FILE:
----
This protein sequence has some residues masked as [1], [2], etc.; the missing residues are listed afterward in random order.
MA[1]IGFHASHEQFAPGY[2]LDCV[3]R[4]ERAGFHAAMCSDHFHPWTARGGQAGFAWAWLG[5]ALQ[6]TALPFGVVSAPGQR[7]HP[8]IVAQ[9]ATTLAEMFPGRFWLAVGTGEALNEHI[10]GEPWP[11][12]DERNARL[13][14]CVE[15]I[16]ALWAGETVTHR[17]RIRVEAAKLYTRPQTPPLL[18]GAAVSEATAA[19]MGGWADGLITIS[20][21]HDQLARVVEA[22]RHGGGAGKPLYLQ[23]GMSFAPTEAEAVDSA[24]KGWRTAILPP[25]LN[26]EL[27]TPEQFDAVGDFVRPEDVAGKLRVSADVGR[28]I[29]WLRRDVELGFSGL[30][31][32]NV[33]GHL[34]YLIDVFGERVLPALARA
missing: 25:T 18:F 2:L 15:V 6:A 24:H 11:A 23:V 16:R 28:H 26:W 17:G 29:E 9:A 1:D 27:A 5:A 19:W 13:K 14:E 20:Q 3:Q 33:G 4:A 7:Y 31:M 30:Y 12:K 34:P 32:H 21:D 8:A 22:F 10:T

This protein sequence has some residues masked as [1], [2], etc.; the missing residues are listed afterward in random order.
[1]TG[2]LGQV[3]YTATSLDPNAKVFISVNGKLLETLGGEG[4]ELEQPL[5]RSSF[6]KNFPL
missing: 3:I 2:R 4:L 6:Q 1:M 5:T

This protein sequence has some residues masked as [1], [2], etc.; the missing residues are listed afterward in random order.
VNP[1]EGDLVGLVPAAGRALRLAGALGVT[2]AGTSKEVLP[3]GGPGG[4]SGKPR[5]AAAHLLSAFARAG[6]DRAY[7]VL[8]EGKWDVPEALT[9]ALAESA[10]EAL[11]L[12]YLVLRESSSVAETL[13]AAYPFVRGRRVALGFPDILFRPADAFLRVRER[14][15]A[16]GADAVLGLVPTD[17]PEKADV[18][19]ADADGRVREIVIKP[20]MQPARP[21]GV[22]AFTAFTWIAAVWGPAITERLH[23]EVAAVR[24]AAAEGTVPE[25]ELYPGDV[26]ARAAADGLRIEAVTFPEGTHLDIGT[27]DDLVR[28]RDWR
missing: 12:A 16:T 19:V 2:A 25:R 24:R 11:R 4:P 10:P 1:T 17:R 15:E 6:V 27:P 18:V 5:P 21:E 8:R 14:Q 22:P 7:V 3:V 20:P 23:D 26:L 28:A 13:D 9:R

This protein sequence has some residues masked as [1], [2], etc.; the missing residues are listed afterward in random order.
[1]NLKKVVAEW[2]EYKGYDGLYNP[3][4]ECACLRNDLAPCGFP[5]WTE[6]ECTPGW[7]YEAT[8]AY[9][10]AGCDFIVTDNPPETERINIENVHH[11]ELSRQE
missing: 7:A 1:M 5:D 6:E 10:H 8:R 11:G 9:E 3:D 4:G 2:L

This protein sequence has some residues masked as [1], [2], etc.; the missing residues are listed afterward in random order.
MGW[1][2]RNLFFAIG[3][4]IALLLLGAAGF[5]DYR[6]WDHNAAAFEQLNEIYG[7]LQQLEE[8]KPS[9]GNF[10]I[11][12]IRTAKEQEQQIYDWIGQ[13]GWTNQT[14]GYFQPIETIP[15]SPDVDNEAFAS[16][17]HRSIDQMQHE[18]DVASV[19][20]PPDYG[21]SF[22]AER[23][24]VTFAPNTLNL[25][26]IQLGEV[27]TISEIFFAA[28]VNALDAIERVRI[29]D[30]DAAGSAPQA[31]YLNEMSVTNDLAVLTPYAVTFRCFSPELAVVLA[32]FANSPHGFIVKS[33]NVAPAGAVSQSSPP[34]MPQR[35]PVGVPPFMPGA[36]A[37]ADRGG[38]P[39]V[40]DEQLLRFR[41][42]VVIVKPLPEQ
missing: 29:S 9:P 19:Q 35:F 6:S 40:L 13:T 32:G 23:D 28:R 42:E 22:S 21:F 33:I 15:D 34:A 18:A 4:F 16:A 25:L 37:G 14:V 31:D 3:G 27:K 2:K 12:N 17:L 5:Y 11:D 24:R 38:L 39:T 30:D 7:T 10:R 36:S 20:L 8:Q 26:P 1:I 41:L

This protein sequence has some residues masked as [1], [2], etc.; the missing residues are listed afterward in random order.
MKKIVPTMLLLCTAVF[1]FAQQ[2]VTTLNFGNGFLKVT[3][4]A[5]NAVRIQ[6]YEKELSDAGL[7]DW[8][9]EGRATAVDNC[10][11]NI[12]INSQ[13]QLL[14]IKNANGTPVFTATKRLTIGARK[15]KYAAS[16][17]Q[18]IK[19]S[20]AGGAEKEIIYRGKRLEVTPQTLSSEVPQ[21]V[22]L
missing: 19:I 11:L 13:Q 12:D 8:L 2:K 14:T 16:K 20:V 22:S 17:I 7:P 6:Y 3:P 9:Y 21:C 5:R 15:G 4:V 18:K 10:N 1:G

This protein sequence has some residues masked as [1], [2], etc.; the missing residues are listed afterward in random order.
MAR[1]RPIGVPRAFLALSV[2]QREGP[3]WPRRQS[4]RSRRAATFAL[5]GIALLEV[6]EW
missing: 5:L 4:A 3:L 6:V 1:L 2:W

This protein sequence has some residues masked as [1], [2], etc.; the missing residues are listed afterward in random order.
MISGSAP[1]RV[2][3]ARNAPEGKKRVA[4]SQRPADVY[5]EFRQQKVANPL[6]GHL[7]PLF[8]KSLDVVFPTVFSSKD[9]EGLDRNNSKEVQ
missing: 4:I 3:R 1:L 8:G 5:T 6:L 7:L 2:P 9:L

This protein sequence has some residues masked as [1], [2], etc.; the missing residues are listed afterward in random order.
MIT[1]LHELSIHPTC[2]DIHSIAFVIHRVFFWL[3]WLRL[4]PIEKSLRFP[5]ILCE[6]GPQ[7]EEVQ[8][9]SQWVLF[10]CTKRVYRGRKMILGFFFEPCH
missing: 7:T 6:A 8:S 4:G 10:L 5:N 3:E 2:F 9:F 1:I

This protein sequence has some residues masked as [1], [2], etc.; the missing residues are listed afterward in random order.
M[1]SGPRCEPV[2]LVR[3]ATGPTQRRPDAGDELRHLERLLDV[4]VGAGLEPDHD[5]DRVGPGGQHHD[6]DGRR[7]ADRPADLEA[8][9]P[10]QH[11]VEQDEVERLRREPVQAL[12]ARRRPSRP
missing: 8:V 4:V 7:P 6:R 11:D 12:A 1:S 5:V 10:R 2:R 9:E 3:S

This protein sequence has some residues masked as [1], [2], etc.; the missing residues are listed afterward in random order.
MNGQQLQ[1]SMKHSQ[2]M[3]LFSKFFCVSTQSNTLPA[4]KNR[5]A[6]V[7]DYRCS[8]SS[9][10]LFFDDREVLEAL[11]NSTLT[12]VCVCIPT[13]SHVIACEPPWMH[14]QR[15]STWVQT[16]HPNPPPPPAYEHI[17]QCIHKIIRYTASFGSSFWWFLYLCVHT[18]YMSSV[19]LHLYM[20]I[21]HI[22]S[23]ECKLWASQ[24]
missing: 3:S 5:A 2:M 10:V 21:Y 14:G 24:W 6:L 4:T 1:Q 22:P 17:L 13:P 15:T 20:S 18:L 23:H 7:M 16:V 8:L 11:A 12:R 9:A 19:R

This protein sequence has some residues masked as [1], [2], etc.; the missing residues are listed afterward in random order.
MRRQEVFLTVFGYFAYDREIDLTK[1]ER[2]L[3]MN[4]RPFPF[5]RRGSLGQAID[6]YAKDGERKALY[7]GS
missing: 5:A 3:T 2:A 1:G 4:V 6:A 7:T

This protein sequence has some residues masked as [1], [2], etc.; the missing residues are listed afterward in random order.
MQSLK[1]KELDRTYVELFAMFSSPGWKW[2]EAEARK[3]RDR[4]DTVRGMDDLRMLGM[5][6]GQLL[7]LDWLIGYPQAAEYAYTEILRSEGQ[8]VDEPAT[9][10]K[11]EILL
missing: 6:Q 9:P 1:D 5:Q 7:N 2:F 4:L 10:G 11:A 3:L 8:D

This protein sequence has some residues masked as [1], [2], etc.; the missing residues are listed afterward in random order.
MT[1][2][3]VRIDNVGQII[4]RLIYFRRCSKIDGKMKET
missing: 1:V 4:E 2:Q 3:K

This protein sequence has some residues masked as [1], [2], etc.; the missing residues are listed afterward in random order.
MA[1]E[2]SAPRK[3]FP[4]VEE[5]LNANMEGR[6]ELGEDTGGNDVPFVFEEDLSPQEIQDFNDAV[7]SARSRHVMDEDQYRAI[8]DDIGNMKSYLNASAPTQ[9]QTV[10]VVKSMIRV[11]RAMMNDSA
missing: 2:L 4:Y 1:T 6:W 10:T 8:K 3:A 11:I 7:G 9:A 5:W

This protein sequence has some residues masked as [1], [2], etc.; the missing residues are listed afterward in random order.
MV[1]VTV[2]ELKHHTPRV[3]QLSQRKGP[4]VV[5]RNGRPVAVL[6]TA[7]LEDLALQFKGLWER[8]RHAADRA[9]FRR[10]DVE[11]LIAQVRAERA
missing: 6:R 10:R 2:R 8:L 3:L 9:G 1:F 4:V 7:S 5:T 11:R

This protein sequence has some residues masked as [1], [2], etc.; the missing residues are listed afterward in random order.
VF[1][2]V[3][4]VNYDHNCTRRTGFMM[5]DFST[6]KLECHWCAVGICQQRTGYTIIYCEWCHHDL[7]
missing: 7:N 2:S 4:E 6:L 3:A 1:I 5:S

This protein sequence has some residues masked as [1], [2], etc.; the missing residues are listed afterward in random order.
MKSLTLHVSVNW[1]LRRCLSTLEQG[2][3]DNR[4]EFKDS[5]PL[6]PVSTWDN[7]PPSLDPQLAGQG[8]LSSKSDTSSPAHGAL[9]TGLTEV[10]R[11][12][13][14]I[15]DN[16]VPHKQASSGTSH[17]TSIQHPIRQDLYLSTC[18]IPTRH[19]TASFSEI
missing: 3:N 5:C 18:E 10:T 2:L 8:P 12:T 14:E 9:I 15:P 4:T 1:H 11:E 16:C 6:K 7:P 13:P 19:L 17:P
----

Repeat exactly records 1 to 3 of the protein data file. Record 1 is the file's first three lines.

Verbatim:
This protein sequence has some residues masked as [1], [2], etc.; the missing residues are listed afterward in random order.
MA[1]IGFHASHEQFAPGY[2]LDCV[3]R[4]ERAGFHAAMCSDHFHPWTARGGQAGFAWAWLG[5]ALQ[6]TALPFGVVSAPGQR[7]HP[8]IVAQ[9]ATTLAEMFPGRFWLAVGTGEALNEHI[10]GEPWP[11][12]DERNARL[13][14]CVE[15]I[16]ALWAGETVTHR[17]RIRVEAAKLYTRPQTPPLL[18]GAAVSEATAA[19]MGGWADGLITIS[20][21]HDQLARVVEA[22]RHGGGAGKPLYLQ[23]GMSFAPTEAEAVDSA[24]KGWRTAILPP[25]LN[26]EL[27]TPEQFDAVGDFVRPEDVAGKLRVSADVGR[28]I[29]WLRRDVELGFSGL[30][31][32]NV[33]GHL[34]YLIDVFGERVLPALARA
missing: 25:T 18:F 2:L 15:V 6:A 24:H 11:A 23:V 16:R 28:H 26:W 17:G 29:E 9:A 1:D 27:A 5:A 19:W 13:K 14:E 20:Q 3:Q 33:G 4:A 7:Y 31:M 30:Y 12:K 34:P 32:H 21:D 8:A 22:F 10:T

This protein sequence has some residues masked as [1], [2], etc.; the missing residues are listed afterward in random order.
[1]TG[2]LGQV[3]YTATSLDPNAKVFISVNGKLLETLGGEG[4]ELEQPL[5]RSSF[6]KNFPL
missing: 3:I 2:R 4:L 6:Q 1:M 5:T

This protein sequence has some residues masked as [1], [2], etc.; the missing residues are listed afterward in random order.
VNP[1]EGDLVGLVPAAGRALRLAGALGVT[2]AGTSKEVLP[3]GGPGG[4]SGKPR[5]AAAHLLSAFARAG[6]DRAY[7]VL[8]EGKWDVPEALT[9]ALAESA[10]EAL[11]L[12]YLVLRESSSVAETL[13]AAYPFVRGRRVALGFPDILFRPADAFLRVRER[14][15]A[16]GADAVLGLVPTD[17]PEKADV[18][19]ADADGRVREIVIKP[20]MQPARP[21]GV[22]AFTAFTWIAAVWGPAITERLH[23]EVAAVR[24]AAAEGTVPE[25]ELYPGDV[26]ARAAADGLRIEAVTFPEGTHLDIGT[27]DDLVR[28]RDWR
missing: 12:A 16:T 19:V 2:A 25:R 24:R 11:R 4:P 10:P 1:T 17:R 15:E 6:V 27:P 18:V 5:P 21:E 8:R 14:Q 22:P 7:V 3:V 20:P 23:D 26:L 28:A 13:D 9:R